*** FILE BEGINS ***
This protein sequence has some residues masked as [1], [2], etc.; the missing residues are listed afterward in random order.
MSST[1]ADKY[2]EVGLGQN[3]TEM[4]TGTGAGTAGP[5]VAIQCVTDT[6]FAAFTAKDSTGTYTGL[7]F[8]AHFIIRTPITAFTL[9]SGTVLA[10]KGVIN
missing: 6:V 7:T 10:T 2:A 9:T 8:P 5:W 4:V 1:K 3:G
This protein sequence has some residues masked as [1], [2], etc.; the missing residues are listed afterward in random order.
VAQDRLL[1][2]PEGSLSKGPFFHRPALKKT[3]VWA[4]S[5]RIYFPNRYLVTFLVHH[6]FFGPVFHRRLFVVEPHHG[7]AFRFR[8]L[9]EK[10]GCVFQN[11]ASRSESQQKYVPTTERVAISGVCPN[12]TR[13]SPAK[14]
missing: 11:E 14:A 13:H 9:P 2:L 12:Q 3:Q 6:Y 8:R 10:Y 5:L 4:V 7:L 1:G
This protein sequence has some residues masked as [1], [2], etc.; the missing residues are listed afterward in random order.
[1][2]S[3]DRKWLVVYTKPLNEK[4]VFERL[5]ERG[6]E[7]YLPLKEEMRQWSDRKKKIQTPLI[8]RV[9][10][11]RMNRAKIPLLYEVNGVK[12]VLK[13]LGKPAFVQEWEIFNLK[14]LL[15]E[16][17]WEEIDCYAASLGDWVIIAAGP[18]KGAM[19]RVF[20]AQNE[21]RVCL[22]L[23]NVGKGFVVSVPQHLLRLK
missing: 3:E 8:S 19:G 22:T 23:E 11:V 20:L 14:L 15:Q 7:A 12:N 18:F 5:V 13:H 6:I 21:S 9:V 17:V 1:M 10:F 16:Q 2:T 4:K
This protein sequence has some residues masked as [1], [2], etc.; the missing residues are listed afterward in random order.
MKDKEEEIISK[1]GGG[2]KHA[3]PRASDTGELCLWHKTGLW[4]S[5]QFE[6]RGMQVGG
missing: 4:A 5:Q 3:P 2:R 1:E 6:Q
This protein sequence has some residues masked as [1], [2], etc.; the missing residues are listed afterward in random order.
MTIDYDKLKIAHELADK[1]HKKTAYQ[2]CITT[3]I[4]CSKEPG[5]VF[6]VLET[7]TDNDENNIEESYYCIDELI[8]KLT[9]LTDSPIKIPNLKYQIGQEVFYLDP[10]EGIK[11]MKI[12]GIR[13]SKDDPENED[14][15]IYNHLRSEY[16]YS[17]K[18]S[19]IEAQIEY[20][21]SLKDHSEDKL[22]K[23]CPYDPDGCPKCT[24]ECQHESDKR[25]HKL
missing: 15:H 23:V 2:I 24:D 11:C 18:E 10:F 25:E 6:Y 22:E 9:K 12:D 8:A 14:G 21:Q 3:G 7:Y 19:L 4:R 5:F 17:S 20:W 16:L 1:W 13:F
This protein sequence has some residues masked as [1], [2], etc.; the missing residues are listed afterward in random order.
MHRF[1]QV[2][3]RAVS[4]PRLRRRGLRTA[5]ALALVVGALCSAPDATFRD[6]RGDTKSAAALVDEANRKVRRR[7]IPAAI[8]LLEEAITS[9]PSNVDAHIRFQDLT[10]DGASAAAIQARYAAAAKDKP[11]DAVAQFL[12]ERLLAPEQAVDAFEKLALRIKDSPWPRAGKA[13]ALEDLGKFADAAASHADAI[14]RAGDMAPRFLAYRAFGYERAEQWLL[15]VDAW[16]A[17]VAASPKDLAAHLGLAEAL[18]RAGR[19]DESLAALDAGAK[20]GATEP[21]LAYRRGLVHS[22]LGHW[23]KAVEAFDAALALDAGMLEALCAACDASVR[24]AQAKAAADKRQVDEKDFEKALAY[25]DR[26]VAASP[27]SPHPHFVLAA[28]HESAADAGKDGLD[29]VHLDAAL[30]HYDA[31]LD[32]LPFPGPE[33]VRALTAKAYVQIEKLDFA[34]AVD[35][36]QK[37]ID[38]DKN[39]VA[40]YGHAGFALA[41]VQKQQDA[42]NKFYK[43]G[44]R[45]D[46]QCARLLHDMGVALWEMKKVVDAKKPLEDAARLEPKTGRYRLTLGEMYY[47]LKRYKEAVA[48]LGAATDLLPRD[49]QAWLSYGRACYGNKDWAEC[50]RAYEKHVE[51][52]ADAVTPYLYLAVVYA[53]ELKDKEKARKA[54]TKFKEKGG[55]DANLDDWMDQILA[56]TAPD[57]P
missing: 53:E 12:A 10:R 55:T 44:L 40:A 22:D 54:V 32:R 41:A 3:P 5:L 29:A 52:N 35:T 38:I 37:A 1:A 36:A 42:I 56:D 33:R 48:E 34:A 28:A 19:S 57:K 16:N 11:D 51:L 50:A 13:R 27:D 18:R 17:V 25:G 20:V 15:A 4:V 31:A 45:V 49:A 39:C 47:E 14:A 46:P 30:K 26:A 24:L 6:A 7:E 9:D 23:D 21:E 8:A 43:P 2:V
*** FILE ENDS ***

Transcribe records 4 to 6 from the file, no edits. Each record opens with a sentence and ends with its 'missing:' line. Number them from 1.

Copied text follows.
This protein sequence has some residues masked as [1], [2], etc.; the missing residues are listed afterward in random order.
MKDKEEEIISK[1]GGG[2]KHA[3]PRASDTGELCLWHKTGLW[4]S[5]QFE[6]RGMQVGG
missing: 4:A 5:Q 3:P 2:R 1:E 6:Q
This protein sequence has some residues masked as [1], [2], etc.; the missing residues are listed afterward in random order.
MTIDYDKLKIAHELADK[1]HKKTAYQ[2]CITT[3]I[4]CSKEPG[5]VF[6]VLET[7]TDNDENNIEESYYCIDELI[8]KLT[9]LTDSPIKIPNLKYQIGQEVFYLDP[10]EGIK[11]MKI[12]GIR[13]SKDDPENED[14][15]IYNHLRSEY[16]YS[17]K[18]S[19]IEAQIEY[20][21]SLKDHSEDKL[22]K[23]CPYDPDGCPKCT[24]ECQHESDKR[25]HKL
missing: 15:H 23:V 2:I 24:D 11:C 18:E 10:F 25:E 6:Y 22:E 9:K 12:D 8:A 14:G 21:Q 3:G 7:Y 19:L 4:R 5:F 17:S 20:W 16:L 1:W 13:F
This protein sequence has some residues masked as [1], [2], etc.; the missing residues are listed afterward in random order.
MHRF[1]QV[2][3]RAVS[4]PRLRRRGLRTA[5]ALALVVGALCSAPDATFRD[6]RGDTKSAAALVDEANRKVRRR[7]IPAAI[8]LLEEAITS[9]PSNVDAHIRFQDLT[10]DGASAAAIQARYAAAAKDKP[11]DAVAQFL[12]ERLLAPEQAVDAFEKLALRIKDSPWPRAGKA[13]ALEDLGKFADAAASHADAI[14]RAGDMAPRFLAYRAFGYERAEQWLL[15]VDAW[16]A[17]VAASPKDLAAHLGLAEAL[18]RAGR[19]DESLAALDAGAK[20]GATEP[21]LAYRRGLVHS[22]LGHW[23]KAVEAFDAALALDAGMLEALCAACDASVR[24]AQAKAAADKRQVDEKDFEKALAY[25]DR[26]VAASP[27]SPHPHFVLAA[28]HESAADAGKDGLD[29]VHLDAAL[30]HYDA[31]LD[32]LPFPGPE[33]VRALTAKAYVQIEKLDFA[34]AVD[35][36]QK[37]ID[38]DKN[39]VA[40]YGHAGFALA[41]VQKQQDA[42]NKFYK[43]G[44]R[45]D[46]QCARLLHDMGVALWEMKKVVDAKKPLEDAARLEPKTGRYRLTLGEMYY[47]LKRYKEAVA[48]LGAATDLLPRD[49]QAWLSYGRACYGNKDWAEC[50]RAYEKHVE[51][52]ADAVTPYLYLAVVYA[53]ELKDKEKARKA[54]TKFKEKGG[55]DANLDDWMDQILA[56]TAPD[57]P
missing: 53:E 12:A 10:R 55:T 44:L 40:A 22:D 54:V 32:R 41:A 3:P 5:L 29:A 52:N 35:T 38:I 37:A 1:A 36:A 42:I 56:D 33:R 48:E 34:A 28:A 19:S 57:K 16:N 11:D 51:L 50:A 13:R 27:D 18:R 17:V 25:G 20:V 15:A 4:V 31:A 45:V 49:A 39:C 47:E 14:A 46:P 30:K 26:A 24:L 6:A 7:E 9:D 23:D 21:E 8:A 43:P 2:V